Three Smart Rules for Home School Regulation, by Jay Mathews, an education columnist for The Washington Post, is an article homeschool advocates should read, as it presages an attitude which we’ll likely be seeing more of in the coming weeks and months:
Homeschooling is the sleeping giant of the American education system. There are at least 1.7 million children being taught at home, a rough estimate because good data is hard to find and the number has been growing about 9 percent a year for the last decade.
Home-schooling parents and their concerns don’t show up often in our debates over public schooling. They are too busy getting through the day, both making a living and teaching their children. We will likely hear more from them as they serve a larger and larger portion of the nation’s schoolchildren.
Some public school educators I know are uneasy about this. They don’t know home-schooling families well. They worry those kids are being ill-served by well-meaning but inexperienced parents. There is potential for more battles over regulating home-schooling.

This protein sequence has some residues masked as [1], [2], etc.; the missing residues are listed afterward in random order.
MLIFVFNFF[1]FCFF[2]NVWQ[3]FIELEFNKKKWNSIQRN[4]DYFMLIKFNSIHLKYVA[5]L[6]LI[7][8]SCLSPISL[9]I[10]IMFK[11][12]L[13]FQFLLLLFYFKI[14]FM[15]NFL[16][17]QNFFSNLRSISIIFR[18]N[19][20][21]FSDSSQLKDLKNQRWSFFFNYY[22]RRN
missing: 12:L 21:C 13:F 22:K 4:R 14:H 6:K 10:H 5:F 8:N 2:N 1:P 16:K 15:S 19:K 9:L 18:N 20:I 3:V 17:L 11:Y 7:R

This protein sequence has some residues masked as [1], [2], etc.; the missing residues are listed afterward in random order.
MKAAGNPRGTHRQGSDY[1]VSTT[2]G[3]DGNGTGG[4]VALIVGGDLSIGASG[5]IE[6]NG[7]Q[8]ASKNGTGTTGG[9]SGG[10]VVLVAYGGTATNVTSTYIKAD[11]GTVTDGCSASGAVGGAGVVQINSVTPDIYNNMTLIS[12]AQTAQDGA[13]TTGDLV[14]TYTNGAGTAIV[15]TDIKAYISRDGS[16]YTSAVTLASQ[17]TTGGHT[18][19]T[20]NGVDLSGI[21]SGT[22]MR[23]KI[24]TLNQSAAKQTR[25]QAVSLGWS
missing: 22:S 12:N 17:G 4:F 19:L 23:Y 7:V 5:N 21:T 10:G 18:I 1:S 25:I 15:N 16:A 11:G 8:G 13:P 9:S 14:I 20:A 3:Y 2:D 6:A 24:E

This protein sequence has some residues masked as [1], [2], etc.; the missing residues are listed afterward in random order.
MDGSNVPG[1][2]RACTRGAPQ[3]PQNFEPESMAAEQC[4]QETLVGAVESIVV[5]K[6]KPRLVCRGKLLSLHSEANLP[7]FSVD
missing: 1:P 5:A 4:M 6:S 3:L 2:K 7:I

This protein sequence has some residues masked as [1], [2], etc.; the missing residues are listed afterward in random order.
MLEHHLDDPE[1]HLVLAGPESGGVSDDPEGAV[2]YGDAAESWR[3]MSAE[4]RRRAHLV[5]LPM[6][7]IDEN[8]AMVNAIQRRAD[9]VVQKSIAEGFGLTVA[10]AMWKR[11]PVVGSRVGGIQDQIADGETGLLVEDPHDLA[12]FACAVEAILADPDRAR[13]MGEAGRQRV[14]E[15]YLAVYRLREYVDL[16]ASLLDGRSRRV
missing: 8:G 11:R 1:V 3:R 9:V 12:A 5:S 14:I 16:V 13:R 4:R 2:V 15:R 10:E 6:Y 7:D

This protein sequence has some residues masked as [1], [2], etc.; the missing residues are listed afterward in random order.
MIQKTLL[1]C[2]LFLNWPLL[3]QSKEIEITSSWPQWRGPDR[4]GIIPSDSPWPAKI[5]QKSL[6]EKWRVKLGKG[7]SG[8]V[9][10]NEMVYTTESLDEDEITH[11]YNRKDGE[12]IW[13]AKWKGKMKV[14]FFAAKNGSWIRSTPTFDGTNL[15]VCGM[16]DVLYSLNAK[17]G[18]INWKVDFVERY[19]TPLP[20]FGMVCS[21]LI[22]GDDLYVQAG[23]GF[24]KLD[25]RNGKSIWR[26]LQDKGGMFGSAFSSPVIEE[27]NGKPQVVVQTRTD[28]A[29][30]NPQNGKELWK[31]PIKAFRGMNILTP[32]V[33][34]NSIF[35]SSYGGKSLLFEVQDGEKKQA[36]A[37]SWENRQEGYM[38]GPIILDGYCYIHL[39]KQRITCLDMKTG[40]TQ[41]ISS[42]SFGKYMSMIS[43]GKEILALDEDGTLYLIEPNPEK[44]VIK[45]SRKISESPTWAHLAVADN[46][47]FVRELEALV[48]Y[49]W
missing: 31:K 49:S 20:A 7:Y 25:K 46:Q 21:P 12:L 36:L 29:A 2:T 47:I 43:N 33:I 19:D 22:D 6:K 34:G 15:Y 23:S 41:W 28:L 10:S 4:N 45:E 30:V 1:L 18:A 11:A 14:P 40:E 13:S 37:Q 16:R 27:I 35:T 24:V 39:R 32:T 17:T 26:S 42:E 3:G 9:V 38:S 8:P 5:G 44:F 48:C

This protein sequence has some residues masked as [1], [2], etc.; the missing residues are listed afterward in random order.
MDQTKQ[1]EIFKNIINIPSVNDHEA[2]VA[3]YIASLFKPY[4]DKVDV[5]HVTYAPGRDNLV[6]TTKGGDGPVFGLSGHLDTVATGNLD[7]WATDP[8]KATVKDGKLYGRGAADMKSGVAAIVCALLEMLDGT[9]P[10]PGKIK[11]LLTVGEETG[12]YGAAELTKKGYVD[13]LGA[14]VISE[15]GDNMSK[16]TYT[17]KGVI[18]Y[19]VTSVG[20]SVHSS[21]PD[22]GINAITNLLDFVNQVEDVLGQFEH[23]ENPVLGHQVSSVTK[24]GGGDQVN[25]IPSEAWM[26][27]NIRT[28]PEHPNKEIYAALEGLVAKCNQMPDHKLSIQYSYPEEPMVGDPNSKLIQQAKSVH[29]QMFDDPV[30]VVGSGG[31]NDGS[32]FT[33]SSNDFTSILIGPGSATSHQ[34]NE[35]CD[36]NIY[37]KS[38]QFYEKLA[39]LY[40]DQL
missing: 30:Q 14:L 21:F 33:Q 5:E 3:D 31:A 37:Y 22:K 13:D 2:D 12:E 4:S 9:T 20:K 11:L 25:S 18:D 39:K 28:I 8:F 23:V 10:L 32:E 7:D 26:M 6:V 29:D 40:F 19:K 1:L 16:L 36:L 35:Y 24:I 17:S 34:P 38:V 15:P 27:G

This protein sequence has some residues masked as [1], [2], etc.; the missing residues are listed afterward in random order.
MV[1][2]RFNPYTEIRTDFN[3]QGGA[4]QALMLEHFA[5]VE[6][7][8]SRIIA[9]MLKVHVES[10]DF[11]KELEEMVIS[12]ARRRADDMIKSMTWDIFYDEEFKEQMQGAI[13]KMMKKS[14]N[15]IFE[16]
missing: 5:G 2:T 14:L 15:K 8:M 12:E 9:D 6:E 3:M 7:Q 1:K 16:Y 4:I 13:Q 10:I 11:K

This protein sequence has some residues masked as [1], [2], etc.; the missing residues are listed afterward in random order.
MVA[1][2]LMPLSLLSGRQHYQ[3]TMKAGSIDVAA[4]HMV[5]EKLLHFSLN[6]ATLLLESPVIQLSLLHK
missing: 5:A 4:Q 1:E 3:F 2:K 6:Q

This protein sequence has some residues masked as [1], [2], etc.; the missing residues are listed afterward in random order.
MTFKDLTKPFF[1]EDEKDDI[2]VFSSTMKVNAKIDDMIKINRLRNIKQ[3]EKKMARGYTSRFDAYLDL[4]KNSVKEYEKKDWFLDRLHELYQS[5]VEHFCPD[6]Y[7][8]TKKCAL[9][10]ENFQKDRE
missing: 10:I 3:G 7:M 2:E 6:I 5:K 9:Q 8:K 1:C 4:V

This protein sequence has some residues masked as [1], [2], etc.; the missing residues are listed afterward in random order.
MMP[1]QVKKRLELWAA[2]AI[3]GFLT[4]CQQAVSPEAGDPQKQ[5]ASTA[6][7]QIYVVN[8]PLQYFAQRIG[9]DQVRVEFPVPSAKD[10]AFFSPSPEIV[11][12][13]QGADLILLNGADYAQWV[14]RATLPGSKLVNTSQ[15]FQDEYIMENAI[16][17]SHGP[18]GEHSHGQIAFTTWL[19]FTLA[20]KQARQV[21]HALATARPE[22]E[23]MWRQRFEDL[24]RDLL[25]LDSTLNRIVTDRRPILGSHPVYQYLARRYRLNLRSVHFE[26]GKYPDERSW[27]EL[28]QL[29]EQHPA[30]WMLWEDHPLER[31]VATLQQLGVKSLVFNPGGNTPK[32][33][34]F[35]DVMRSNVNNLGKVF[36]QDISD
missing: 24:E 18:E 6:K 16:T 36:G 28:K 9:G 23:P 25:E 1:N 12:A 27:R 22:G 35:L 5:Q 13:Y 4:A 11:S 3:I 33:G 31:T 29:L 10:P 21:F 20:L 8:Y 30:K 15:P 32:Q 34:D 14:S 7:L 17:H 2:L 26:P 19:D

Referring to Robert Kunzman’s new book, “Write These Laws on Your Children,” Mathews writes:
Kunzman admits, however, that political and education leaders in the future may not be so tolerant of what they might see as homeschooling excesses. Anticipating future clashes, he comes up with three rules for regulating homeschooling that he thinks all sides could accept as a way to protect both the families’ freedoms and their children’s futures.
Home-schooling regulations are only justified, Kunzman says, when (1) vital interests of children or society are at stake, (2) there is a general consensus on standards for meeting those interests, and (3) there is an effective way to measure whether those standards are met.
Kunzman offers only one possible regulation that meets all three criteria: he thinks home-schoolers, like regular school children, should be tested for basic skills in reading, writing and math.
Homeschool advocates might want to start sharpening their pencils for what could be increasing attempts to use Kunzman’s book as the catalyst to further increase regulation of homeschooling. For further discussion and commentary you might check out the HEM Networking group or your state or local homeschool support group’s communication network.